Wednesday, July 15, 2009


We visited Don's mom, and we survived. The drive there took thirteen hours, we spent two days visiting, and drove the same thirteen hours back. I have now breastfed and changed diapers at various truck-stops and highway rest areas in West Virginia, Kentucky, Indiana, and Illinois.

Robert was a real trooper. He was wonderful on the drive out, sleeping for most of the trip. Unfortunately, this lulled us into a false sense of security for the return drive, during which he shrieked from the eastern end of Kentucky through West Virginia. I think change the altitude was hurting his ears (it was certainly affecting mine), because he settled down again once we got through the mountains. He was wonderful with his grandmother, who basked in his smiles and talked to him constantly, many decibels louder than most would consider necessary. (You know how sometimes, some people start needing a hearing aid, but are in complete denial about it? So they just turn the TV up louder, talk louder, and constantly ask everybody else to repeat themselves? I think a hearing check should be a mandatory part of either the yearly physical or drivers' license renewal, or both, starting at some arbitrary age like 65.) Until this spring, when Don stayed there for weeks when his dad was dying, he never visited for more than three days or so. He said that he just couldn't handle being with his mom for longer than that, and that a longer visit would damage their relationship. Having finally gone with him, I have to say that I agree. It's one of those situations in which the easiest, best thing to do is to just nod, smile, agree and humor someone, which you can only do for so long.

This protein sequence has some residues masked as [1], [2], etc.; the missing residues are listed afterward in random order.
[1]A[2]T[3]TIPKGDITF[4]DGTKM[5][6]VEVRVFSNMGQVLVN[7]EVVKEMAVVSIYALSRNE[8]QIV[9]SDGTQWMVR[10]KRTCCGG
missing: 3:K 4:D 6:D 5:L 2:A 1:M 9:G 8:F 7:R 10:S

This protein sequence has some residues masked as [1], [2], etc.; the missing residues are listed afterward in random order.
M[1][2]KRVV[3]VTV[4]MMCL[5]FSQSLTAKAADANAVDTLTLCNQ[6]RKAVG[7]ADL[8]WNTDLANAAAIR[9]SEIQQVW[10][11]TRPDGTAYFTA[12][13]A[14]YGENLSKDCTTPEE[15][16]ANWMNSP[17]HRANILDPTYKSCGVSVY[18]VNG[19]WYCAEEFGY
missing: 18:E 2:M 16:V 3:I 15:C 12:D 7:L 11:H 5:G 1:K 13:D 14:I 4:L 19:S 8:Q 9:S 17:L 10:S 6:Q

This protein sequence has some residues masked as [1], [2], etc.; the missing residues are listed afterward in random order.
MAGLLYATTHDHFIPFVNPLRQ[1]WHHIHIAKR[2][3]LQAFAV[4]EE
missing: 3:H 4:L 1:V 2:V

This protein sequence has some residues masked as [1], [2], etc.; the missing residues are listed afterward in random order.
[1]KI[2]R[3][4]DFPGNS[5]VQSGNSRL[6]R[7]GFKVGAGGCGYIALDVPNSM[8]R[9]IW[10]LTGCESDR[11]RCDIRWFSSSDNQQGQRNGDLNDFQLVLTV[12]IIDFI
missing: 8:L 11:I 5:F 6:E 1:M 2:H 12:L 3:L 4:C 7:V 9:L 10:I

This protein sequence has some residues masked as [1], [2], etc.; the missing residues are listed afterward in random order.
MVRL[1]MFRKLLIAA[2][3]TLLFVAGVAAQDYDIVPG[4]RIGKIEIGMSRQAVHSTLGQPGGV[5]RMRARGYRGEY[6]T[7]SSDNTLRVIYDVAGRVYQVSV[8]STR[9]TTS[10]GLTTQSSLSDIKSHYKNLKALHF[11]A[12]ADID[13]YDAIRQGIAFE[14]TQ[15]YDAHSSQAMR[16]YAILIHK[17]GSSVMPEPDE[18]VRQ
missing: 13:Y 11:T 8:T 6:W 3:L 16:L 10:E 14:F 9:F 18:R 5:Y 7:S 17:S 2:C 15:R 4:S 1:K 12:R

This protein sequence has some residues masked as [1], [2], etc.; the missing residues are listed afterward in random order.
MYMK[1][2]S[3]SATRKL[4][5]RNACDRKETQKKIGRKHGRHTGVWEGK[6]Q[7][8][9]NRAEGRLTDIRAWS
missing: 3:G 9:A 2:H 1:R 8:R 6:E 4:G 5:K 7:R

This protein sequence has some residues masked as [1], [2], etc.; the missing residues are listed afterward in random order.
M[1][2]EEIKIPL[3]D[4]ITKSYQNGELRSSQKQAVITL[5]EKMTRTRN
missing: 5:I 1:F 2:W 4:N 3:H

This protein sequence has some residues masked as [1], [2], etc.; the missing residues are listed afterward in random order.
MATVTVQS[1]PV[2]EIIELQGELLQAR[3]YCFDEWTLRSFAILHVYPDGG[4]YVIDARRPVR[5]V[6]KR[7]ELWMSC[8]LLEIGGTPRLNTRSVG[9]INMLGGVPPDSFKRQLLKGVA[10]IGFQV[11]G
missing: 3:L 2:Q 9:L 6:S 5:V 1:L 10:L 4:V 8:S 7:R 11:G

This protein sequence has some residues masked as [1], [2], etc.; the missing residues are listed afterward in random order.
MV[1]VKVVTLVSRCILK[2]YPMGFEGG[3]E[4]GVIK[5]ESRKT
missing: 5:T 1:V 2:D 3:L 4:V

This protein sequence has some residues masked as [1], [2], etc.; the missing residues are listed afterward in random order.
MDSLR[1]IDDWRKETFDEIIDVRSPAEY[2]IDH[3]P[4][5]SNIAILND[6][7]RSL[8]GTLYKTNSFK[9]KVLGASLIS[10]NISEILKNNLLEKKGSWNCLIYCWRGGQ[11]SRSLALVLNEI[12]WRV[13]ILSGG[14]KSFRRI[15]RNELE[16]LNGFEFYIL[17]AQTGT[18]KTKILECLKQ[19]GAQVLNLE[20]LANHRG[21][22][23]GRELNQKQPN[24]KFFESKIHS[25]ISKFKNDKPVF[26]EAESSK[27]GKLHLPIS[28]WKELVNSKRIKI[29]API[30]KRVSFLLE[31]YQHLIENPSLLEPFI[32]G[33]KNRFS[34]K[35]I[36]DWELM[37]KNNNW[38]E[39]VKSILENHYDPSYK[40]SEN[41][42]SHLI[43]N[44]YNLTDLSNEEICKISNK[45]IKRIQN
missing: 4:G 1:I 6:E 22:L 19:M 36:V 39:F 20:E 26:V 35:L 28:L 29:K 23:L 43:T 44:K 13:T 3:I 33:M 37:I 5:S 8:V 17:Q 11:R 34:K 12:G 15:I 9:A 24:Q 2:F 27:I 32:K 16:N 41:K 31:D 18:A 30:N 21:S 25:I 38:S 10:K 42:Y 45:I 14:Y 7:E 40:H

The cat and dog handled the trip like the pros that they are. With the exception of the cat continually trying to sleep on the car seat (on the baby) at first, they were no trouble at all.

This was my first time to see Don's ancestral homeland. I mean, um, his home town. He's described it in great detail during our nine years together, so I was really interested to finally see it for myself. He was in full reminiscing, story-telling mode from the moment we turned off of the Interstate; every house, farm, creek, and wooded area had some bit of personal history attached. Actually, the whole town and its surrounding area can be described in one of two ways: as having an important memory for Don, or having not been there back in the day. "That (subdivision, new school, etc) used to be a cornfield" came up rather often. It is one of those Midwestern, farming communities in which half of the town is related to each other some ways or another, and to the residents of the surrounding towns as well. I read in the town's paper that the county fair was starting the day we left (unfortunately, because I would have liked to go) and it listed the eighteen contestants for Fair Queen. One, from a few towns over, had Don's last name, so I asked if he was related... I was kind of joking because Don's last name is one of the most common in the country. Turns out, he was. Of course. This girl was his father's cousin's daughter... or something like that.

For someone like me, who grew up in the suburbs (and in the eighties/ nineties), Don's childhood seems fuller and richer, almost idyllic, like something from a book or the movies. All of the things that my family would have to go on vacation to do, like fishing, camping, boating, or even just playing in the woods, Don did at home, all summer long.

1 comment:

Rachel said...

Yeah, it's always idyllic until you actually live it. :) I'm glad you lived to tell the tale...snicker